Patello-femoral pain syndrome is felt as pain in your knee that can be hard to localise to one spot. It normally feels like the whole knee, the front of the knee or the front-inside of your knee.
The patella is your knee cap and the femur is your thigh bone so patella-femoral pain syndrome is pain by the knee cap and thigh bone joint.
PFPS usually occurs when the muscles in your thigh aren’t all as strong as each other. PFPS happens when the muscles on the outside of your thigh are stronger than the ones on the inside. This means your knee cap may get pulled more towards the outside of your knee than it should and so may cause pain especially when you bend your knee and your knee cap comes close to your thigh bone.
PFPS is often felt most when climbing stairs or during exercise that involves repeatedly bending your knee. The pain may also be present after sitting with your knees bent for extended periods of time such as after watching a movie. The pain may be worse on certain activity surfaces or with different levels of activity intensity. PFPS pain may start gradually and worsen over time.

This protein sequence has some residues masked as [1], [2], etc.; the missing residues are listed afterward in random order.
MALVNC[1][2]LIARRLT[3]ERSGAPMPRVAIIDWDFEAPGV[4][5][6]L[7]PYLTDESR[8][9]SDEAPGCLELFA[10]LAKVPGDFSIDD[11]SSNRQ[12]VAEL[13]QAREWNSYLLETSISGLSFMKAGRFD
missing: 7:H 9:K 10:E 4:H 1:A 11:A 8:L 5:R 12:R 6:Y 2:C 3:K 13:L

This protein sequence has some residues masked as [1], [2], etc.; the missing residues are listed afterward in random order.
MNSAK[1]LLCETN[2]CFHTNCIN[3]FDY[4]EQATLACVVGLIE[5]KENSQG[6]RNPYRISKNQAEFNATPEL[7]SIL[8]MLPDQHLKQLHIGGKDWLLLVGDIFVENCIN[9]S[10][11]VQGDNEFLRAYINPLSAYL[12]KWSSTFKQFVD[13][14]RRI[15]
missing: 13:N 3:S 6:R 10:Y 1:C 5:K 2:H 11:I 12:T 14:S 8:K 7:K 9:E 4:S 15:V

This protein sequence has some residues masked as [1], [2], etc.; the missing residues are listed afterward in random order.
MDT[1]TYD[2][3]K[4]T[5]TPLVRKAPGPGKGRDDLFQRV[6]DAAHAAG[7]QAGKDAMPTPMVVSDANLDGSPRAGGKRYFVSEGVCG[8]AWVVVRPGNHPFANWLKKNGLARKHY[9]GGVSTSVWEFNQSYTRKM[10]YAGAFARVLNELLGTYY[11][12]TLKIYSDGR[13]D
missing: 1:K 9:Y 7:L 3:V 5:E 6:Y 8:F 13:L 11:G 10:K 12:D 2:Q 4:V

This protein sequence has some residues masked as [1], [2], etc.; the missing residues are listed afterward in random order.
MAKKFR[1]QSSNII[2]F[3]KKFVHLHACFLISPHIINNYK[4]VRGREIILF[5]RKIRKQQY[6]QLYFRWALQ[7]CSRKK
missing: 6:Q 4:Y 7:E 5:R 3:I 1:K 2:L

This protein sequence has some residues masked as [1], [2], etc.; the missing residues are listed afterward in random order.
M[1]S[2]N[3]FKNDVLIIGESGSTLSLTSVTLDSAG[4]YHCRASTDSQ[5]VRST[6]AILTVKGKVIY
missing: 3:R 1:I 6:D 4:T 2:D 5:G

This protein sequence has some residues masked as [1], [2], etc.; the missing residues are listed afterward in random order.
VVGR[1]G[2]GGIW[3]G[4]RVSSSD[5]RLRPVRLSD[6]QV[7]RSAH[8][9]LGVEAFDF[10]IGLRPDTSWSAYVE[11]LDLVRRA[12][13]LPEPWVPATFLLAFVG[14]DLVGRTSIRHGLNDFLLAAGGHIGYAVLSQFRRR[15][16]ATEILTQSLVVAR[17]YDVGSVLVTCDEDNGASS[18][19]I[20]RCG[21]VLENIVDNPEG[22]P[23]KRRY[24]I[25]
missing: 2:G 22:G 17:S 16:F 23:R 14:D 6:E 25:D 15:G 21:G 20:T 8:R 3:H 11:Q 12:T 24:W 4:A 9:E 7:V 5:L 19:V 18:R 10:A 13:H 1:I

People who have flat feet or feet that function like they are flat are more likely to get PFPS as the leg muscles don’t work like they should because the foot isn’t working like it should. This means that to treat PFPS you need to correct the foot function and structure as well as strengthen the appropriate thigh muscles.
Treatment from home:
- Ice your knee regularly for 5-10 minutes at a time
- Avoid activities that aggravate the pain
- Do all exercises your podiatrist recommends
Treatment from your podiatrist may include:
- Physical examination to determine which muscles are weak
- Biomechanical assessment to assess your foot structure and function
- Taping and/or orthotics to improve your foot function so that the leg muscles can function better
- Footwear advice
- Knee taping/bracing to relieve pain, assist in correct patella/knee cap alignment and encourage appropriate muscle balance
- Exercises such as squats to strengthen weak muscles
- Rehabilitation advice